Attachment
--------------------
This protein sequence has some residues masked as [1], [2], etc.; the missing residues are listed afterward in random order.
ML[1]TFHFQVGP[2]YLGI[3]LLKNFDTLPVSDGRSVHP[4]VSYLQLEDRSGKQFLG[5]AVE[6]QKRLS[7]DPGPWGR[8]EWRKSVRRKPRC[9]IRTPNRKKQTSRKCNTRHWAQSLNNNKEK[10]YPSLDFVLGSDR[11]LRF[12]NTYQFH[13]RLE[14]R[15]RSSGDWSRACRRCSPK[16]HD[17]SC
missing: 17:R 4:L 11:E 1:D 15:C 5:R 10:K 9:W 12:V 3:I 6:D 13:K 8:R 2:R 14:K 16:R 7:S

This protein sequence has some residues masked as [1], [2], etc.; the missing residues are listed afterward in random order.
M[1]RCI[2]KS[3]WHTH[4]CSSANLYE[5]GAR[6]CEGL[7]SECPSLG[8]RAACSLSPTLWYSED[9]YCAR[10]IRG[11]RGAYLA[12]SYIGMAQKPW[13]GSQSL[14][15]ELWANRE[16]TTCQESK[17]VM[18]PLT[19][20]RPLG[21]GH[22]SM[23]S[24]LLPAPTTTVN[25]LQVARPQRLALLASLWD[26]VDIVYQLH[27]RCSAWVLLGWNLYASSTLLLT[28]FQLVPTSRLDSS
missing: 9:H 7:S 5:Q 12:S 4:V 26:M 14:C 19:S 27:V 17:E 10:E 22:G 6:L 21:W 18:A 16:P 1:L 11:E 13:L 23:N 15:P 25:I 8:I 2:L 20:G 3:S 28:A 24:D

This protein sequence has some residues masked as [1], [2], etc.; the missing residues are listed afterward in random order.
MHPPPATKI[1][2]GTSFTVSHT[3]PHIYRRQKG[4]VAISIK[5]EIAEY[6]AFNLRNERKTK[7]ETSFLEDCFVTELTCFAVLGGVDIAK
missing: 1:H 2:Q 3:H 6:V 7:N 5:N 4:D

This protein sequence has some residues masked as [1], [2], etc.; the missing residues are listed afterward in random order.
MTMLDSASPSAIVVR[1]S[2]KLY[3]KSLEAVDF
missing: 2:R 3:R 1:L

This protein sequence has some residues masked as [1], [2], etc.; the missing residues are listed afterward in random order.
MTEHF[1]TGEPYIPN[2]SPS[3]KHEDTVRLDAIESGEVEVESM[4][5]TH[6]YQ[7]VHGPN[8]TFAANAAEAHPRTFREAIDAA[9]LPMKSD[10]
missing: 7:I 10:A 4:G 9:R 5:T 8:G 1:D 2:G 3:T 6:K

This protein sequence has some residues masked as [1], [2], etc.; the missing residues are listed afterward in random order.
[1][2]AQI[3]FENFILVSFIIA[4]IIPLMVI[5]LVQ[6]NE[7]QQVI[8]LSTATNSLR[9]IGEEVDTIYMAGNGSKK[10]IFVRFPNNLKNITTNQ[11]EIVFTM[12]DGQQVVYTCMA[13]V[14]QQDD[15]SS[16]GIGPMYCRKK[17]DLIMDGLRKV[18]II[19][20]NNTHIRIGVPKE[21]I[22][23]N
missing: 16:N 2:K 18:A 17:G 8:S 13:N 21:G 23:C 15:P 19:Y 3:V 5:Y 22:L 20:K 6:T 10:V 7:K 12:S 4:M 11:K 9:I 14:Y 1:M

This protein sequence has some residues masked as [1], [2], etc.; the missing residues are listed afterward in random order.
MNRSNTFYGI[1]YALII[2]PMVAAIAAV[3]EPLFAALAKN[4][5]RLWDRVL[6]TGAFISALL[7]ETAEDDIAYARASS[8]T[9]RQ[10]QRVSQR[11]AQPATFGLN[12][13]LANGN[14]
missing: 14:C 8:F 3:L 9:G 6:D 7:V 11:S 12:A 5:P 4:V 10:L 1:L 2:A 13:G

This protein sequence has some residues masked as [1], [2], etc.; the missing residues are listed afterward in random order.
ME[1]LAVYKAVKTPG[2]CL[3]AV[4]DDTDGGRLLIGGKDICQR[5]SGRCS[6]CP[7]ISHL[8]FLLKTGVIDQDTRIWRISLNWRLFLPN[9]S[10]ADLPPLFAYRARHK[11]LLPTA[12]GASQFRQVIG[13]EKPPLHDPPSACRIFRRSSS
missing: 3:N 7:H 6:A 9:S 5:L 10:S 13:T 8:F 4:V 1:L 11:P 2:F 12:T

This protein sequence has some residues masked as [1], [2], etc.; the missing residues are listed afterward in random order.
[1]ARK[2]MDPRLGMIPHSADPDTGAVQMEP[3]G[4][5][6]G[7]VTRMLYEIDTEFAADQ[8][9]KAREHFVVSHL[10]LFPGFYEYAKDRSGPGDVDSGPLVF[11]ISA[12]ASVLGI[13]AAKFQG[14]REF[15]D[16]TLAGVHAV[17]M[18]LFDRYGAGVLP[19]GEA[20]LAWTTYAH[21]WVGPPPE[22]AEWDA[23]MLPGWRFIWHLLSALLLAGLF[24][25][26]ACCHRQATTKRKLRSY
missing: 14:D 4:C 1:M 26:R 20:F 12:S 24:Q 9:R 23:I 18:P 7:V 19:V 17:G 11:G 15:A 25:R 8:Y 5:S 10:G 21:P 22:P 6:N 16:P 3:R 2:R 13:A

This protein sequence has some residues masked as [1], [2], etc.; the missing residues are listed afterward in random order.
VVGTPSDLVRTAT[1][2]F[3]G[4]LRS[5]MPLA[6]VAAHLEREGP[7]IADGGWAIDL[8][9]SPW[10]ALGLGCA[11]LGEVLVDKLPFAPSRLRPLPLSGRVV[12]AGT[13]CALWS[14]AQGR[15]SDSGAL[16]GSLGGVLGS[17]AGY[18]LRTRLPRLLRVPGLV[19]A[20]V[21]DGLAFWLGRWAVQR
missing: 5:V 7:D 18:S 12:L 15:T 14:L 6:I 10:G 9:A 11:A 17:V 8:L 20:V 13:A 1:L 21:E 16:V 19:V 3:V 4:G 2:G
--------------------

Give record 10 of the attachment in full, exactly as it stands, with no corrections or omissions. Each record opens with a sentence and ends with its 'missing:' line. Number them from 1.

This protein sequence has some residues masked as [1], [2], etc.; the missing residues are listed afterward in random order.
VVGTPSDLVRTAT[1][2]F[3]G[4]LRS[5]MPLA[6]VAAHLEREGP[7]IADGGWAIDL[8][9]SPW[10]ALGLGCA[11]LGEVLVDKLPFAPSRLRPLPLSGRVV[12]AGT[13]CALWS[14]AQGR[15]SDSGAL[16]GSLGGVLGS[17]AGY[18]LRTRLPRLLRVPGLV[19]A[20]V[21]DGLAFWLGRWAVQR
missing: 5:V 7:D 18:S 12:L 15:T 14:L 6:I 10:G 9:A 11:A 17:V 8:L 20:V 13:A 1:L 21:E 16:V 19:V 3:V 4:G 2:G